Installing Sheet Veneer Correctly

      and problems to watch for along the way. January 22, 2001

by Locke Wilde

1. Preparation: Be sure that both surfaces are clean and free of dust. Clean the back of the veneer sheet as well as the substrate with air pressure and wipe down with denatured alcohol (do not flood). The sheet veneer and the substrate should be acclimatized together for at least 24 hours (48 hours is best) before bonding.

2. Adhesive: In most shops, the adhesive of choice is contact cement. This is not necessarily the best, but it is the easiest to use. The adhesive you choose is the insurance policy on your work. In the eyes of your customer, if the glue fails, you fail.

Remember that contact cement is a flexible adhesive designed to glue a rigid overlay, such as plastic laminate. With sheet veneer, you are using a flexible adhesive to glue a flexible overlay. Because of this, you must use a different method of application.

A) Always use 100% coverage on both the back of the veneer sheet and the face of the substrate. As a rule, use twice as much adhesive as you would when gluing plastic laminate.

B) Give the adhesive the right amount of dry down time. You don’t want to trap gases that can later cause blisters. The time can vary depending on ambient moisture, airflow around your work area, and ambient temperature. Check with your adhesive supplier to find the dry down time that is right for your conditions and the adhesive you are using.

C) If possible, use a PVA (yellow or white glue) or a urea resin in a press for the best bond.

3. Bonding: Bonding is the second most important part of your job. The desired bond makes two pieces one. It is reached with the proper amount of adhesive and pressure. You can apply a lot of pressure all at one time (using a wood scraper) or consistent pressure over a long period of time (using a vacuum press).

With contact adhesive, you will need a lot of pressure all at one time. You can buy or make your own wood scraper, which should be 4-5 inches wide. Starting in the center of the surface to be bonded, pull the scraper in the direction of the grain. Push down with both hands, as hard as possible, moving over 3 - 4 inches at a time until you have covered the entire surface.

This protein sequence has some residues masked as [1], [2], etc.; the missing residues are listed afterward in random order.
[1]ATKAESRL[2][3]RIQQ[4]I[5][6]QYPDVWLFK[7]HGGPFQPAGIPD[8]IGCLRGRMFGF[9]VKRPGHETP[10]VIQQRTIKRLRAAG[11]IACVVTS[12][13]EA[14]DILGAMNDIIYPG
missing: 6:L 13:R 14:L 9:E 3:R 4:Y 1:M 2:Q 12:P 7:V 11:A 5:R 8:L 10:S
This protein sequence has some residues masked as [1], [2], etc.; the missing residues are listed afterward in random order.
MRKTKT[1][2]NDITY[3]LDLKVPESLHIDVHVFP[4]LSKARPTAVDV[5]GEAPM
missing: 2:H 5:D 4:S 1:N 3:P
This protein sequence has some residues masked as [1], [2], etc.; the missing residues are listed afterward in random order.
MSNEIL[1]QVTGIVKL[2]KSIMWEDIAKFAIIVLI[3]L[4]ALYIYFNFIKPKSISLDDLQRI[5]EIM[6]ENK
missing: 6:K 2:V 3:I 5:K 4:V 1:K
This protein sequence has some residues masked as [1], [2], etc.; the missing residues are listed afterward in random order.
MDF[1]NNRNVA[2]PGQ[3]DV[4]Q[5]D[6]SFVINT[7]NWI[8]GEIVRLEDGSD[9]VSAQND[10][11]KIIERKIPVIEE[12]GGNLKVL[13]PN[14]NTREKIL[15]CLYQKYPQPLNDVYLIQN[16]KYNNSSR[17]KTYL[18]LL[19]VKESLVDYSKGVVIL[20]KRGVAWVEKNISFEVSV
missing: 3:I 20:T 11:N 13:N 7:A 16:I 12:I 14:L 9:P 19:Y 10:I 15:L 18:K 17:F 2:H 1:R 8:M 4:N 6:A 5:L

To quote a speaker at the Wood & Wood Products Veneer Seminar in 1998, “If you are not wet with sweat when you finish scraping down a sheet veneer job, then you didn’t apply enough pressure.”

Do not use a J-roller to apply sheet veneer—it will not apply enough pressure to make an intimate bond. This is one point on which all sheet veneer manufacturers agree. A J-roller will void your warranty if used on sheet veneer. Using a J-roller can result in a series of blisters every 16 - 20 inches when trying to roll out a full sheet of veneer or a large conference table. This is the distance at which the point of pressure is lost due to the extension of your arms.

4. Time: After you have bonded the sheet veneer to the substrate, allow the piece to sit. In order for contact cement to work, a chemical reaction must take place. This reaction produces gas, which must escape from the edges and surface before the seal coat is applied. Wait at least 4 - 6 hours before applying any sealers or finishes to a veneered surface.

5. Finishing: You have taken two products (sheet veneer and substrate) and by bonding, formed them into one. You have used two products with the tendency to expand and contract and bonded them with a flexible adhesive (contact cement). Now, in the finishing process, you will be applying a liquid.

When you begin your finishing process, remember this: Wood moves when moisture is added to or taken away from.

Be sure to apply the sealer in stages. A sealer coat sprayed in a very fine mist often works with great success. Don’t flood the wood surface all in one coat. When you apply a heavy amount of liquid over sheet veneer glued with contact cement, you risk movement and ultimately cracking or blistering in the finish. The following causes this:

A) Not enough adhesive was used.
B) Not enough pressure was applied to form an intimate bond.
C) The finish was rushed and gas from the adhesive was not allowed to flash off.

I hope these hints help you to make a better product. Until we talk, Good Veneering!

This article outlines the proper procedure for sheet veneer installation as expressed by C. Locke Wilde, National Sales Manager of Jacaranda, Inc., and others throughout the industry.

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  • KnowledgeBase: Adhesives, Gluing and Laminating

  • KnowledgeBase: Veneer

  • KnowledgeBase: Veneer: Techniques

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